EMMA'S NOTES #34
Great music, but it's not about music.
|Emma Stoks||Feb 18|
To solve complex problems it helps if you make use of the knowledge of multiple discplines. Kind of logical, right? But what does incorporating multiple discplines really mean?
There are a lot of words to describe the notion of 'across disciplines:
Intradisciplinary, multidisciplinary, cross-disciplinary, interdisciplinary, and transdisciplinary. Not to forget words like generalist, polymath, Homo Universalis, serial specialist to describe people who work, think, and study across disciplines.
For a very long time specialism has been seen as the gateway to true understanding. Hence, the majority of our educational system is directed towards narrowing down. First areas of knowledge are divided into subjects, later you choose which subjects to graduate high school in and after that, you choose one subject to study in higher education.
There are schools that are doing it differently, though. As the American concept of a Liberal Arts and Sciences education made its way to European so-called 'university colleges' more students got a chance to explore many areas of studies before choosing their major to graduate in. Other schools are offering multidisciplinary studies, in which students are taught multiple subjects. Oxford, for example, is famous for its combination of Philosophy, Politics, and Economics.
I applaud the idea of being educated in more than one discipline. Although make-believe school assignments might lead you to think differently, real-life problems never follow the arbitrary borders of (academic) disciplines. It therefore only makes sense to learn more than one discipline, as it increases the chances of you having the necessary skills and knowledge to solve any problem.
It's a mistake however to think that just gaining knowledge from multiple domains is enough.
A lot of the people interested in the topic of interdisciplinarity appear to have a passion for or background in music. I'm not particularly gifted in the music department myself, but I can use it as a metaphor:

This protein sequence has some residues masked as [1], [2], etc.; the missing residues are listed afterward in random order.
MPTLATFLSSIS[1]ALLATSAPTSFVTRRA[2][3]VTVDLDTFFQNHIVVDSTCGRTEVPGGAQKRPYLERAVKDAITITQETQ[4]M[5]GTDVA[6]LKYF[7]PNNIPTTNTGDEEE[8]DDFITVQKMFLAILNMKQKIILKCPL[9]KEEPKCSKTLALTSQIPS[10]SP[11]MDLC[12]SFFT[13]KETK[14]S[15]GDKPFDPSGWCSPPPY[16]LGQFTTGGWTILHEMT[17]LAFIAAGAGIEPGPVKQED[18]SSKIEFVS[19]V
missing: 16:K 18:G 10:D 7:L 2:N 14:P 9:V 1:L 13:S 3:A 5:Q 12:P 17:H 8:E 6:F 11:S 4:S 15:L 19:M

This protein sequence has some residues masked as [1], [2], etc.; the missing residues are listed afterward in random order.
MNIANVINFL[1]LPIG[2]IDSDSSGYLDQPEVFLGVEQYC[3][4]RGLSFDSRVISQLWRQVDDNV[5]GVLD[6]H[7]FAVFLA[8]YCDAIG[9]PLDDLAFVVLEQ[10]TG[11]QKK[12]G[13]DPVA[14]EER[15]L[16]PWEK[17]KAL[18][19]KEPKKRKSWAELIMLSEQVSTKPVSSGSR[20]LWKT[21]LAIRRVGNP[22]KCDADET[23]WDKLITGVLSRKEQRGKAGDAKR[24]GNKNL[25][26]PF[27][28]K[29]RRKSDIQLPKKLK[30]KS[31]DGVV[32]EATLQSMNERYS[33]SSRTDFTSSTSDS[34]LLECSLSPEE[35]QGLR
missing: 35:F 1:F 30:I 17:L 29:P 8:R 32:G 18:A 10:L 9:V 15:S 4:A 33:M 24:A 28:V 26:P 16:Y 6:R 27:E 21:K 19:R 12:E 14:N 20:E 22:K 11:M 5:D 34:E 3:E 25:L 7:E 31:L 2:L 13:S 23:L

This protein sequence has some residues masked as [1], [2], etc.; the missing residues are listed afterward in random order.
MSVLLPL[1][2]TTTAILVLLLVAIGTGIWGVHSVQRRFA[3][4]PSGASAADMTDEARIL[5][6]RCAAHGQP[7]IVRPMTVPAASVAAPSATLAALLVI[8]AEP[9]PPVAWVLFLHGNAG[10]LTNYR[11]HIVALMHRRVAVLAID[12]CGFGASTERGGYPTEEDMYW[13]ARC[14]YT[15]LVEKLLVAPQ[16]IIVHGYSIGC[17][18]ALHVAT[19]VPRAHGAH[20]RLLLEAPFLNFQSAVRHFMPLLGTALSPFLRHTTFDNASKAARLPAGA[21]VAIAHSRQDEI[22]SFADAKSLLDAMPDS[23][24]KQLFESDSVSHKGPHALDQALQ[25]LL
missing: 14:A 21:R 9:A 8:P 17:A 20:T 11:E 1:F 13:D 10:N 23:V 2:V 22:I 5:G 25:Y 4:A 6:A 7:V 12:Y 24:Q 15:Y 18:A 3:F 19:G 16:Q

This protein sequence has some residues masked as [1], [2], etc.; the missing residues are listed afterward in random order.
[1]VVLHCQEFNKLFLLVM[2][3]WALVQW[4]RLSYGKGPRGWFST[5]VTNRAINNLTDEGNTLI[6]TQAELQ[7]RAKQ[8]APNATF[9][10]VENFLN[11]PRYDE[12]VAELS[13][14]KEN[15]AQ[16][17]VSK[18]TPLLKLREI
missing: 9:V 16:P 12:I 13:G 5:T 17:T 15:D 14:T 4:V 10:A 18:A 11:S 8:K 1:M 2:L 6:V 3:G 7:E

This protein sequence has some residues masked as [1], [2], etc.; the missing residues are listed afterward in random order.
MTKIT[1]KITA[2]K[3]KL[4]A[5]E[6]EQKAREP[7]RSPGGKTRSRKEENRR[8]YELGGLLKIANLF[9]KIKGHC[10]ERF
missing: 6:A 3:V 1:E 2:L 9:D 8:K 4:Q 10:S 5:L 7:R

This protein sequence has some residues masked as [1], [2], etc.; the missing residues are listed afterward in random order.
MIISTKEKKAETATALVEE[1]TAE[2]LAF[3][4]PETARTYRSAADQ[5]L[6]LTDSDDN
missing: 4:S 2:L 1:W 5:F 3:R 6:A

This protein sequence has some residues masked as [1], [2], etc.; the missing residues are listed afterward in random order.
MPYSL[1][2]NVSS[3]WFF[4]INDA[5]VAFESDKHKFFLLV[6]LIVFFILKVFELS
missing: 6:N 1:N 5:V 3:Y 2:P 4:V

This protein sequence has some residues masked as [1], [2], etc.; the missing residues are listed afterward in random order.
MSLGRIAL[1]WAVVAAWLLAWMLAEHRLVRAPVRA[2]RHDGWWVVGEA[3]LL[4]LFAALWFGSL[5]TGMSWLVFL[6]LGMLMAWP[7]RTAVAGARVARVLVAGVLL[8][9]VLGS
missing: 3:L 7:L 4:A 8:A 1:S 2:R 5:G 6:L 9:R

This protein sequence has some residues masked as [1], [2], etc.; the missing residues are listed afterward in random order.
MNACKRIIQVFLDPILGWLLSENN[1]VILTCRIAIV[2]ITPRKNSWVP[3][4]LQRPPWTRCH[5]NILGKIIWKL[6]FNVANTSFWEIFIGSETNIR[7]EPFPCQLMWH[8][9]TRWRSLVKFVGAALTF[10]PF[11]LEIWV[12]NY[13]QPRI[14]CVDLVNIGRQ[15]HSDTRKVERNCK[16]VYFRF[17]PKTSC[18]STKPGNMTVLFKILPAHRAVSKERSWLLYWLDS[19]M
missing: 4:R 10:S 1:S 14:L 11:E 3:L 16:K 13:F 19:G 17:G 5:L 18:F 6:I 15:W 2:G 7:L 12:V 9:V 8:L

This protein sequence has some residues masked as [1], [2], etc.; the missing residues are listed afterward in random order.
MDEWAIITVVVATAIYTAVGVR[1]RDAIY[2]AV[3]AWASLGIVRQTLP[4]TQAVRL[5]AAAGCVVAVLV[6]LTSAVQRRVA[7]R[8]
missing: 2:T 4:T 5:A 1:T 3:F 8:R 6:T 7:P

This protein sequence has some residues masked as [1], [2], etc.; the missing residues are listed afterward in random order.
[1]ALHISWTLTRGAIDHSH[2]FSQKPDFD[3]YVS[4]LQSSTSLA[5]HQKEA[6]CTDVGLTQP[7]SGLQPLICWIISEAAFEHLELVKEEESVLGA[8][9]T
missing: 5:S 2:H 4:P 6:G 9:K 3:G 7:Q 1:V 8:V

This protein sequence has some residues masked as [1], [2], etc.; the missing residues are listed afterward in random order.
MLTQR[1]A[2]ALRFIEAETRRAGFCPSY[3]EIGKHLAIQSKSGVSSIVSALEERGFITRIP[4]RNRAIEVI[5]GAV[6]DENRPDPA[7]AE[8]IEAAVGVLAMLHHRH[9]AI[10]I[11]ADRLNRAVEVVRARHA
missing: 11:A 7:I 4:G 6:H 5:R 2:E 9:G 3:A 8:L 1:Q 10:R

Working multidisciplinary is using multiple musical instruments at the same time. Sometimes this will result in beautiful music, other times it will just sound like an awful lot of noise.
Working interdisciplinary, however, is similar to how a great band or orchestra plays. There is either a conductor guiding the musicians, or each member of the group will pay attention to both their individual process of making music as well as the collective creative process.
To truly learn and work interdisciplinary we need either a conductor, or each person involved in the process has to be able to manage both their own increasing knowledge and skills as well as connect that to the collective learning/working process.
When it comes to being able to do the latter, as well as mastering the solo practice of interdisciplinarity, I think that these are thinks you should become awesome at:
Development of metacognition
Familiarization with mainstream mental concepts and biases
Understanding of various research methods
Knowledge of the principles underlying (academic) disciplines
Learning how to ask good questions
Getting good at listening.
Understanding the lingo and mores of different social groups and (academic) disciplines
Knowing how your own creativity works
Being able to inspire yourself or make sure you are surrounded by people that inspire you
Finding ways to express what happens inside your head
If you want to learn more about this topic, I suggest taking a look at these sources:
Alyson Stoner's podcast in which she interviews Ben Nelson, founder of an innovative undergraduate school called the Minerva Project.
This blogpost by Swedish music researcher Alexander Refsum Jensenius
A Synthesizing Mind by Howard Gardner
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